This book has mental routines, strategy lessons, games and problematized situations to support the teaching of subitizing. It includes videos and FLASH programs as well as resources to make subitizing cards.

The theme for this book is:

In what ways does an emphasis on subitizing promote improved number sense and computation skill?

Much has been written about our innate ability to subitize, compare and quantify before we can even count and yet we gloss over this natural ability when laying down foundations for number sense. We know much about the brain and how it has evolved, certainly enough to implement a more brain based approach to number. And the following comments from Sousa suggest that the place to start is subitizing.

“The human brain is a five-star pattern recogniser.”
“The brain’s ability to detect patterns and make associations is one of its greatest strengths.”

Developmentally, children begin their mathematical journey by recognizing patterns within groups of objects and this process is named perceptual subitizing.

Perceptual subitizing refers to the ability to see a group of objects and to know without counting how many objects there are in the group. Dice and dominoes are examples of objects that rely on our ability to use perceptual subitizing.

The Australian Curriculum: Mathematics emphasizes the importance of subitizing in the Foundation Year and Subitizing: Laying the Foundations supports the teaching of  ACMNA002, ACMNA003 and ACMNA004.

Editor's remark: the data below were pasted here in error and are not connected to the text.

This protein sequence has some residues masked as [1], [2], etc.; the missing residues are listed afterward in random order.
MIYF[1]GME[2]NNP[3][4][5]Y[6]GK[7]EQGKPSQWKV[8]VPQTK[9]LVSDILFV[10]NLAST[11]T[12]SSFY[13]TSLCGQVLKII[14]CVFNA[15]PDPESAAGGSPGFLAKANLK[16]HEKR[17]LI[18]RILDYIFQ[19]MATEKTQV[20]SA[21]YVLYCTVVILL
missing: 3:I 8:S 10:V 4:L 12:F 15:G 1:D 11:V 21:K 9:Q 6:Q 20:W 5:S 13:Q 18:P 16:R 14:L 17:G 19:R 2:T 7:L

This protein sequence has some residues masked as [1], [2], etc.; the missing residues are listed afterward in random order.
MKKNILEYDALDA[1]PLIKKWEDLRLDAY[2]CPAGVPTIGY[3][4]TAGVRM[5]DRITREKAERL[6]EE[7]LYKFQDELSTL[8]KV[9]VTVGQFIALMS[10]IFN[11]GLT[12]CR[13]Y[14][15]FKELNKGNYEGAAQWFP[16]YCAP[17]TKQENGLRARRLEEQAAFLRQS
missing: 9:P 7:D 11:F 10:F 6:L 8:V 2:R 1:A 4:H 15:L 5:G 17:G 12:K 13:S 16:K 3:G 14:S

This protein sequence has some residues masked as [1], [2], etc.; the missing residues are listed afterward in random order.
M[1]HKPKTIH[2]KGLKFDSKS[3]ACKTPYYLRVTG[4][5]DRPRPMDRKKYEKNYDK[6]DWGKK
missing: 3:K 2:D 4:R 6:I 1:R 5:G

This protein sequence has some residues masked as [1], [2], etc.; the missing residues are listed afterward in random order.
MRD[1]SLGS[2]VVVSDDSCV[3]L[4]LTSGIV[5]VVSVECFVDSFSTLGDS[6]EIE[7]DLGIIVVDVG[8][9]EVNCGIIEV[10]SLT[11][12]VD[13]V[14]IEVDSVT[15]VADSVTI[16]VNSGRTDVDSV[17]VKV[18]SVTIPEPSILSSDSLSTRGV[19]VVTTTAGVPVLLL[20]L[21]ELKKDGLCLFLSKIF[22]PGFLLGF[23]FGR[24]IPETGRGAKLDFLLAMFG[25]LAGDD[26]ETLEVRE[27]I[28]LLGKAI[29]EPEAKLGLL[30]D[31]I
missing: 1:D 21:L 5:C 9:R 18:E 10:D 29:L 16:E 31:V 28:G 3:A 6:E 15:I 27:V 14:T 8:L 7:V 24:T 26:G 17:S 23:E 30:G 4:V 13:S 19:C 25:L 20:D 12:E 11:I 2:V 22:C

• Description

    This book has mental routines, strategy lessons, games and problematized situations to support the teaching of subitizing. It includes videos and FLASH programs as well as resources to make subitizing cards.

    The theme for this book is:

    In what ways does an emphasis on subitizing promote improved number sense and computation skill?

    Much has been written about our innate ability to subitize, compare and quantify before we can even count and yet we gloss over this natural ability when laying down foundations for number sense. We know much about the brain and how it has evolved, certainly enough to implement a more brain based approach to number. And the following comments from Sousa suggest that the place to start is subitizing.

    “The human brain is a five-star pattern recogniser.”
    “The brain’s ability to detect patterns and make associations is one of its greatest strengths.”

    Developmentally, children begin their mathematical journey by recognizing patterns within groups of objects and this process is named perceptual subitizing.

    Perceptual subitizing refers to the ability to see a group of objects and to know without counting how many objects there are in the group. Dice and dominoes are examples of objects that rely on our ability to use perceptual subitizing.

  • Australian Curriculum for Mathematics

    The Australian Curriculum: Mathematics emphasizes the importance of subitizing in the Foundation Year and Subitizing: Laying the Foundations supports the teaching of  ACMNA002, ACMNA003 and ACMNA004.

     

  • Sample Activity

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